The SV series of valves produced by Svetlana are some of the very last valves designed, and are specifically aimed for use in the audio field. Designed in the mid 1990s they were only produced for a short, 4 or 5 year period, and as such are becoming scarcer as time goes by.
This SV572 amplifier is single ended with a 9 pin Aikido driver circuit. The output stage is configured slightly compromised so that the valve is swappable between SV572 and SV811. The differences between the 2 valves have been documented in some obscure corners of the interweb but curiosity dictated another look.
The final version involved the introduction of: a solid state rectifier, a new choke-input power supply, a new bias scheme, dc heating, an HT delay and double voltmeter to assist in biasing. The driver circuit is still the original aikido circuit using ecc82 and ecc83, designed by John Broskie.
The heaters were powered by Rod Coleman regulators, supplied by 12v 12A smps power supplies.
- A Hammomd 17 x 12 x 3
- Small holes less than 5mm have been centre punched and drilled directly with a block of wood beneath
- Larger holes, 5-12mm have been drilled at 5mm and then enlarged with a stepper drill
- Largest holes are made with a hole punch, i.e valve socket holes.
- Square holes have been made with a 6mm drill and jig saw.
- Immaculate paint job once again by Dave Tuplin of T&G Motors in Alford, Lincs
The fixed bias scheme was originally run from the HT transformer. With the introduction of the delayed start on the HT transformer this method was no longer possible, so a new circuit was constructed. In the circuit shown the bias is adjustable from approximately -65v to -120v(mains at 250v), which is entirely adequate for swapping between SV811 and SV572. Locating small 72v transformers proved difficult so 2 transformers with 2 x 0-18v secondaries were used, with all secondaries wired in series. The circuit board was constructed so that the screw adjusters were accessible from the top of the chassis, eliminating the need to get inside to re-bias. Monitoring the bias is achieved via the voltmeters shown on the LCD.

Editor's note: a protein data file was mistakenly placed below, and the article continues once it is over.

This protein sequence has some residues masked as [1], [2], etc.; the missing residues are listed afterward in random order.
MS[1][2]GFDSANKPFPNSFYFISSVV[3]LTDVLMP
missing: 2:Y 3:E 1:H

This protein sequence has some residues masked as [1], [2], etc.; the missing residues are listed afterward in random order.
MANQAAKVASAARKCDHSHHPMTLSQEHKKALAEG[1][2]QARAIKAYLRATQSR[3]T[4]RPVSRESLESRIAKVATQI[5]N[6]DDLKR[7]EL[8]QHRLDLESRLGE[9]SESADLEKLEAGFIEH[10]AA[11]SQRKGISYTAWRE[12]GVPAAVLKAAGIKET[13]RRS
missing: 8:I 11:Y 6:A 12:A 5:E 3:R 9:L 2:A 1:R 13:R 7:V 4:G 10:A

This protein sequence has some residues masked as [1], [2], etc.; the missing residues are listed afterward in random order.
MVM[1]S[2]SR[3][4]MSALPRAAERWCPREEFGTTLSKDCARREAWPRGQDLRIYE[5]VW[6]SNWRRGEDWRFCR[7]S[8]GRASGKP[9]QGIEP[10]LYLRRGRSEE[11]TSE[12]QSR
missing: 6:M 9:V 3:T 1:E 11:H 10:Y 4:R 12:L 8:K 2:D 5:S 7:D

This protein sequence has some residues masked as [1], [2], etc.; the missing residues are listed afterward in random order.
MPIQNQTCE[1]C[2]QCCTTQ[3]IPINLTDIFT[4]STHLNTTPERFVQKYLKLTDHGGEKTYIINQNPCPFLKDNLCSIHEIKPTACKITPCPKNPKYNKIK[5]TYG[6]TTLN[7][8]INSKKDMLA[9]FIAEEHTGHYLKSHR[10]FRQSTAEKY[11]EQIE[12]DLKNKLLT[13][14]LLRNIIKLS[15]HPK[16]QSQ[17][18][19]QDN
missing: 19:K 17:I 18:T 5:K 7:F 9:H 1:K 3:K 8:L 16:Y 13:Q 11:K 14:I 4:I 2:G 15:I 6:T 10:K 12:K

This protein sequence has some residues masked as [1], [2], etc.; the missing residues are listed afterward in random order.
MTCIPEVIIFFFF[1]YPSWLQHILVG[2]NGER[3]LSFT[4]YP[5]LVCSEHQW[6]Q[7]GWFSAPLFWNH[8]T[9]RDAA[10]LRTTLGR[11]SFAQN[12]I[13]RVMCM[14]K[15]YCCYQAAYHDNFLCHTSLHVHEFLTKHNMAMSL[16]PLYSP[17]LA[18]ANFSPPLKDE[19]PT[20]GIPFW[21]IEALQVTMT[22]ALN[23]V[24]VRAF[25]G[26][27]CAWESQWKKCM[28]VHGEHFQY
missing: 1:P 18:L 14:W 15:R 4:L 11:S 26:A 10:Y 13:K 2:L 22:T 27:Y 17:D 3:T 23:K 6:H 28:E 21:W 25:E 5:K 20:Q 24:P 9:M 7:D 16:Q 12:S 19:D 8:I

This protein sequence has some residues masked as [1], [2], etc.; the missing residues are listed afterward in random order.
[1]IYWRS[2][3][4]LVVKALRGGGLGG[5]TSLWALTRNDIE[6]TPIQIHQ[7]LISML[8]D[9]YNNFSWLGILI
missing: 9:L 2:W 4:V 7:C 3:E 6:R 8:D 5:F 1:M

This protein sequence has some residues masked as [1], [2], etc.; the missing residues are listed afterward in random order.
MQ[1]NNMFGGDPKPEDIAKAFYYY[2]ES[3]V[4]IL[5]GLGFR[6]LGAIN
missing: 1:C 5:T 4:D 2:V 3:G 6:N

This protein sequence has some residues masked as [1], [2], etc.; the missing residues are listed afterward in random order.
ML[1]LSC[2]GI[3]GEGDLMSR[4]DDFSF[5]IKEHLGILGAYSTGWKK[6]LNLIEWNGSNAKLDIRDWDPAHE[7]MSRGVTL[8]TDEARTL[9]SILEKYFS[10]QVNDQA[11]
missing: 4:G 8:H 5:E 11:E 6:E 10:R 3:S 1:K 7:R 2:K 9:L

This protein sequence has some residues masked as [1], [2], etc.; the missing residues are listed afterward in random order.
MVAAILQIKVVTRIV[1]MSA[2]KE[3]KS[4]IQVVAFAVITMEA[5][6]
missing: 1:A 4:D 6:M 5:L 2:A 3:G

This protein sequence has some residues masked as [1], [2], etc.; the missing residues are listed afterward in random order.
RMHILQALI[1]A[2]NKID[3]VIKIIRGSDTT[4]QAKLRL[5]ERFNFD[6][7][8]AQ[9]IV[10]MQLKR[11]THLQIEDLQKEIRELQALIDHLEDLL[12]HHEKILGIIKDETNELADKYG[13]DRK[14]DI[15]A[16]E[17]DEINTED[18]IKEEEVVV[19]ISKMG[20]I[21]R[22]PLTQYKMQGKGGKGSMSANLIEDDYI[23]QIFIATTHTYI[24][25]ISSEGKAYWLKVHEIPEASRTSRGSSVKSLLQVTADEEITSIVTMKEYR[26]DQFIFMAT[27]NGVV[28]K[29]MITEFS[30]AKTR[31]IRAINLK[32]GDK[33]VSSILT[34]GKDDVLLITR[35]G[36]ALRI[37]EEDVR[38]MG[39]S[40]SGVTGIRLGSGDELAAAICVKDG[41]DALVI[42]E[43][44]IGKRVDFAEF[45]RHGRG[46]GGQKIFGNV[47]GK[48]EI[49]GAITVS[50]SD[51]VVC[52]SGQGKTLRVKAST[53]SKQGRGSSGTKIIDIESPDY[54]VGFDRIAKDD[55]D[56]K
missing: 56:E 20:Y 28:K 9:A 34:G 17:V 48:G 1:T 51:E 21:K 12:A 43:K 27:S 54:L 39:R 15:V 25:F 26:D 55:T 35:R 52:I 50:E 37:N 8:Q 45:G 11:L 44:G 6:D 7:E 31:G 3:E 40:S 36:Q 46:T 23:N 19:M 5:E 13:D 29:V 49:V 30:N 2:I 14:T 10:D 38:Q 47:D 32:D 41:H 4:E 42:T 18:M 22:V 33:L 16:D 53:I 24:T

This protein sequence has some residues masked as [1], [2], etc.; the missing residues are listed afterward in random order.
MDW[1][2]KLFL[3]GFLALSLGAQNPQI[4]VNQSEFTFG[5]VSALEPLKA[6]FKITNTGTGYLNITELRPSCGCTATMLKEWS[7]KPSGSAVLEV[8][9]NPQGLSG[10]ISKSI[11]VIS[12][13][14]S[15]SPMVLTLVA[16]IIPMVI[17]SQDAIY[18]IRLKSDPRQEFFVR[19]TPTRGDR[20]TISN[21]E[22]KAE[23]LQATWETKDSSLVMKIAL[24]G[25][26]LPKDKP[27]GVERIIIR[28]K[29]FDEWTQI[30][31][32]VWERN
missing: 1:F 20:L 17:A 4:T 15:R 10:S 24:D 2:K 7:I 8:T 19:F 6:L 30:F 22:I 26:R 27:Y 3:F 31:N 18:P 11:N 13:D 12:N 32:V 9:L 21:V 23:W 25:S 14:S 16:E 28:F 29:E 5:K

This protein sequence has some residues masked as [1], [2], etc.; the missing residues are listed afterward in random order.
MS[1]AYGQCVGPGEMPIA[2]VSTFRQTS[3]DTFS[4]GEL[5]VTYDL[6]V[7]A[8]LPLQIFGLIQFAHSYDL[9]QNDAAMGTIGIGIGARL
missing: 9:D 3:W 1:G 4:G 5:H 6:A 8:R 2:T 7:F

Previous versions had presented a degree of hum, especially when partnered with efficient loudspeakers so it seemed like a good opportunity to introduce some dc heating. Having made the decision it was decided to go all the way, and this resulted in the inclusion of Rod Coleman’s regulator boards. These are available in kit form from Rod directly(search for Lyrima Ltd on the internet for contact details). The regulator boards still require a power supply, which with these valves is not trivial, no gain without pain. The heatsinks are from Conrads. The transformer used was a frame type which happened to be in the bit box. Without one to hand this may well have ended up as a toroid, as research has shown they are slightly less bulky. The power supply for the regulators has since been changed to smps.
HT delay and bias measurement
Originally this amp was going to have a basic delay circuit based on the 555 timer chip. Thinking about how to implement a voltmeter at the same time resulted in research of the AVR 8 bit microcontrollers. The voltmeter is required to bias the sv572 output valves. The AVR chip, ATTINY461, can do both jobs without breaking into a sweat. For more detail on the AVR chip see the LCD paragraph below. This is an indulgence, having not played with embedded chips since the 1970s this became very tempting. Nah, it became an obsession. It wasn’t an entirely useless diversion though, as an IR remote control passive pre-amp is on the workbench using the same technology. Anybody using this method would probably use a 5v relay and remove the need for the 12v regulator. The 12v relay was the only one in the box at the time. For practical reasons the relay switches the mains to the HT transformer, rather than the HT itself.
LCD and micro controller
Acknowledging the fact that the LCD is an indulgence and a bit of an overkill, it still fulfills the original requirement of providing a 30 second delay for the HT and provides 2 voltmeters to monitor the bias current on the output valves. The AVR microchip contains an ADC which is capable of measuring up to 5 volts directly, without resorting to divider circuits. As a consequence, by placing the correct value of sense resistor on the output valve cathode then a measurable voltage can be produced. Considering the LCDs are available for less than £2 and the AVR micro chips cost £1.50, then the only real indulgence is the time spent writing the code.
If anybody is interested in trying this method then the AVR code is available here. If unfamiliar with microcontrollers generally then be aware that some hardware will be needed to get the program into the chip after it has been compiled. A free compiler is available from the Atmel site here, and cheap programmers(under£10) can be found by searching for ‘attiny programmer’ on any search engine.
Probably not the most elegant layout, but it is symmetrical. The output transformers are James 6123 and the power transformer are bespoke windings from BLS and the chokes are Hammond, supplied by Bluebell.